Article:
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UNC academics protest effort requiring students to read American historical documents as ‘ideological force-feeding’


“Reading the original texts of historical documents, especially a nation’s core documents, does more than just increase academic understanding. It helps readers become better citizens and gives them the tools they need to discern truth — especially in an era when “re-imagining” history through the Marxist lens of race, gender, class, and economics has become de rigueur among the university and political classes.”


This week, 673 University of North Carolina (UNC) professors signed a petition that says a proposed bill to require students to take a three-hour class on American history or government is “ideological force-feeding” and undermines their “intellectual expertise.”

Quick Facts

HB 96 would mandate that all University of North Carolina (UNC) institutions include an American history or American government class as a required course in order to be awarded an associate’s or a bachelor’s degree. The legislation stipulates that the class should require students to read the following documents:

HB 96 states that there must be a final exam on the principles in the documents and should comprise at least 20 percent of the student’s total course grade and substantially “on the provisions and principles” of the original documents, the “perspectives of the authors of the documents,” and “the relevant historic contexts at the time the documents were written.”

The class requirement does not add any credit hours to the degree.

In the petition, the signatories write, “HB 96 violates core principles of academic freedom. It substitutes ideological force-feeding for the intellectual expertise of faculty.”

At the most recent UNC Faculty Council meeting of the academic year, held last week, Provost Chris Clemens said the bill was “not constructive,” arguing that “the bigger problem is it reaches into a place where we have declared and consistently said it is not appropriate. The faculty determines the curriculum of the university. Even in a sketchy format that stipulates reading for a particular class, it might be appropriate for high school, but it is not appropriate for higher ed. I think it begins to erode what we think higher education is for and what it is we do.”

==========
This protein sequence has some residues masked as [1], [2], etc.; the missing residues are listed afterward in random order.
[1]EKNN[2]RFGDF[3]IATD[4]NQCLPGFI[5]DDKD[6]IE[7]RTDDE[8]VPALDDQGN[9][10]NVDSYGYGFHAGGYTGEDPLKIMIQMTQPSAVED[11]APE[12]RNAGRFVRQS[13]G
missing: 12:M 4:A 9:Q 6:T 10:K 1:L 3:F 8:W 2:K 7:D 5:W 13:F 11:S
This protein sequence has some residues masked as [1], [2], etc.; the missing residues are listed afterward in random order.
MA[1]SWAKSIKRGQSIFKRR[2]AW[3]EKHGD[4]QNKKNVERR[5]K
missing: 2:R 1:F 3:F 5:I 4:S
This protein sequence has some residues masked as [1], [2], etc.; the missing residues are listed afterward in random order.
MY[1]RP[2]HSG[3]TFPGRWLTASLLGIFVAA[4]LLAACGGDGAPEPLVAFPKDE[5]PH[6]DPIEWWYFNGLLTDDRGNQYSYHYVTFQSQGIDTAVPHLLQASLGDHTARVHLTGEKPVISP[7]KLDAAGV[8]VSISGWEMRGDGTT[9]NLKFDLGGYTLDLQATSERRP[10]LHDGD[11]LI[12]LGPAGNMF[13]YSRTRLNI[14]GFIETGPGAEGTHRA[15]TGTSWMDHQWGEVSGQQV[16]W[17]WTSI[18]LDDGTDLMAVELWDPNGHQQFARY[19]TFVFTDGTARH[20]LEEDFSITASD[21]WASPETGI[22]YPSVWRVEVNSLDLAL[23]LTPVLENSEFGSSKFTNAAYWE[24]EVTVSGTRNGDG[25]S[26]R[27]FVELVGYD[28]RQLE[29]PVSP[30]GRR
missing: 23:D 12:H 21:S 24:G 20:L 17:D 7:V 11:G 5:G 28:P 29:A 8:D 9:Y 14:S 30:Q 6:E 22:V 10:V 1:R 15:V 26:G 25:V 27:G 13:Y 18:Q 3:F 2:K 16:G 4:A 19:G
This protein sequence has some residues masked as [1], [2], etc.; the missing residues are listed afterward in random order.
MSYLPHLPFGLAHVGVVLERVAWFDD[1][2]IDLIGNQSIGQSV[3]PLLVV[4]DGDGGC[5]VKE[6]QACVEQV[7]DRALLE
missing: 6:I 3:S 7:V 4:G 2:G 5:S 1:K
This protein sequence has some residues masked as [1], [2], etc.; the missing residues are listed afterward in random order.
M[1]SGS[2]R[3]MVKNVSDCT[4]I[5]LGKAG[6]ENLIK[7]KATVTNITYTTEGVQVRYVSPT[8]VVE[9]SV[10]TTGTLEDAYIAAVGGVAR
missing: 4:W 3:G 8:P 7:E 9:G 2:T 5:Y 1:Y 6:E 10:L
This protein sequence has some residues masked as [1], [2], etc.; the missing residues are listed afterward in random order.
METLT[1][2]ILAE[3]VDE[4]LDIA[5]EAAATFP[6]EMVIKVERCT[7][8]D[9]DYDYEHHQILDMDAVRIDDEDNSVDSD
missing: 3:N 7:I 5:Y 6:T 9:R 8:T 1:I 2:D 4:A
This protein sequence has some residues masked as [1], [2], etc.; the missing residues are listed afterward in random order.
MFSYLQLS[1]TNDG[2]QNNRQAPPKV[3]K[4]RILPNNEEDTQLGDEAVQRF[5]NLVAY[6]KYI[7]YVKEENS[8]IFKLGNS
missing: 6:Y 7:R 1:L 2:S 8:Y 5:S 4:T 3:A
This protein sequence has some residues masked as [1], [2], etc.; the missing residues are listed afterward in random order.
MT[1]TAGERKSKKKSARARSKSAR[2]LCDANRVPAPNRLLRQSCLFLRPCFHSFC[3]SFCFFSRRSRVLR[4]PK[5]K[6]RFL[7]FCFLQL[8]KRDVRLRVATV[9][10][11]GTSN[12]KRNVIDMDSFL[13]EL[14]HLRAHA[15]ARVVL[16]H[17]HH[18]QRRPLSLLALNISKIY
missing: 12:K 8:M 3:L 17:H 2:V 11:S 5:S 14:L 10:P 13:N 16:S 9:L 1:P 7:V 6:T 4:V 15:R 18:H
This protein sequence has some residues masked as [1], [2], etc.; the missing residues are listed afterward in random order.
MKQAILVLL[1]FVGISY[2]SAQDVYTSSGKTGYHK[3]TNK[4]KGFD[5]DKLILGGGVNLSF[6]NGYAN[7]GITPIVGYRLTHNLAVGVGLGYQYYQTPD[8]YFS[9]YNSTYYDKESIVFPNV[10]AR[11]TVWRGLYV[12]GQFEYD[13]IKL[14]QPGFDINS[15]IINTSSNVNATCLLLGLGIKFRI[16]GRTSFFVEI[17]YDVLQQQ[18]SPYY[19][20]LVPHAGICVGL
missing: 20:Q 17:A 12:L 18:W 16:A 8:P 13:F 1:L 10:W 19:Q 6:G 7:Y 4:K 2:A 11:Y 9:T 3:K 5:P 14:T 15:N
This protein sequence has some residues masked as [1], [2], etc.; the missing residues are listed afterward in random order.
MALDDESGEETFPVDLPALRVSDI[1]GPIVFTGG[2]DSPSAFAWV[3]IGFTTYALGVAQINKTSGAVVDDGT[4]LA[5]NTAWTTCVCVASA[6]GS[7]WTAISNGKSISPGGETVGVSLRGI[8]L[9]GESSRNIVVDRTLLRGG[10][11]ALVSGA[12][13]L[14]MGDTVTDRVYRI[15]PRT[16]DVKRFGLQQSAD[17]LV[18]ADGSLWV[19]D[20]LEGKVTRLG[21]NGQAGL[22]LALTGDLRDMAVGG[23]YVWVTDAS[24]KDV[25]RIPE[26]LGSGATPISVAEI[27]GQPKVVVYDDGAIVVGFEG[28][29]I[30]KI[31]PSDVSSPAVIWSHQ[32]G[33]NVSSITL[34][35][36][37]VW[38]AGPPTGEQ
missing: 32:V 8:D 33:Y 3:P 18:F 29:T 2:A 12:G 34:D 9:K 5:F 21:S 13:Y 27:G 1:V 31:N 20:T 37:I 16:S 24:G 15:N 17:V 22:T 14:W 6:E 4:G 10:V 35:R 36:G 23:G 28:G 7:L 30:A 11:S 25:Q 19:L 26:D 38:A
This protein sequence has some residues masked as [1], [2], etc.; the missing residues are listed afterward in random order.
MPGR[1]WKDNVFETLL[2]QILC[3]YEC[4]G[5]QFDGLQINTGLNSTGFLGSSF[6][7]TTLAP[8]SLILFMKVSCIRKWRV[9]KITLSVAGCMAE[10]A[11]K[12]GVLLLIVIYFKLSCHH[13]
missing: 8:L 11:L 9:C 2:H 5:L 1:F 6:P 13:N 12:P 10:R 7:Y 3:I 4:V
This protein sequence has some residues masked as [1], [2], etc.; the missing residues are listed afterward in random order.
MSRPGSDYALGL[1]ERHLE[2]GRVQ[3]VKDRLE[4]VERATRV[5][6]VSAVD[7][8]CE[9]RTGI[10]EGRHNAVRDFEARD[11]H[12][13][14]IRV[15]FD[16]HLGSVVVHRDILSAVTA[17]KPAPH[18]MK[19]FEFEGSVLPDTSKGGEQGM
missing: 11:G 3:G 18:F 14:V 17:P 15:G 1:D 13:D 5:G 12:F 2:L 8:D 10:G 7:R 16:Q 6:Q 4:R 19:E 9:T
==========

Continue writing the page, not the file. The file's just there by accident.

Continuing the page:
It wasn’t only this bill the professors protested. Also listed was HB 715. This legislation requires a minimum enrollment standard in order for a class to proceed, among other provisions. The most hotly contested provision is the elimination of tenure. HB 715 mandates that faculty be on one- to four-year contracts.

At the Faculty Council meeting, Chancellor Kevin Guskiewicz said, “Eliminating tenure would be disastrous to our universities and our efforts to retain and recruit the world-class faculty that we enjoy here at Chapel Hill. And, in my opinion, it would be disastrous for the state of North Carolina.”

The petition also criticized actions by UNC’s Board of Governors, specifically its “ongoing assault on Diversity, Equity, and Inclusion (DEI) efforts at UNC schools.” This likely refers to the recent vote to ban DEI statements from its hiring, tenure, admissions, and promotion processes.

In addition, the professors criticized the Board of Trustees’ proposal for the School of Civic Life and Leadership that will permit students to “explore American civic values with the full freedom of expression, intellectual diversity, and open inquiry that such studies require.”

The faculty argues that it is a violation of “established principle that faculty, not politicians, are responsible for a college’s curriculum.”

They stated, “Our leaders continue to disregard campus autonomy, attack the expertise and independence of world-class faculty, and seek to force students’ educations into pre-approved ideological containers. We must protect the principles of academic freedom and shared governance which have long made UNC a leader in public education.”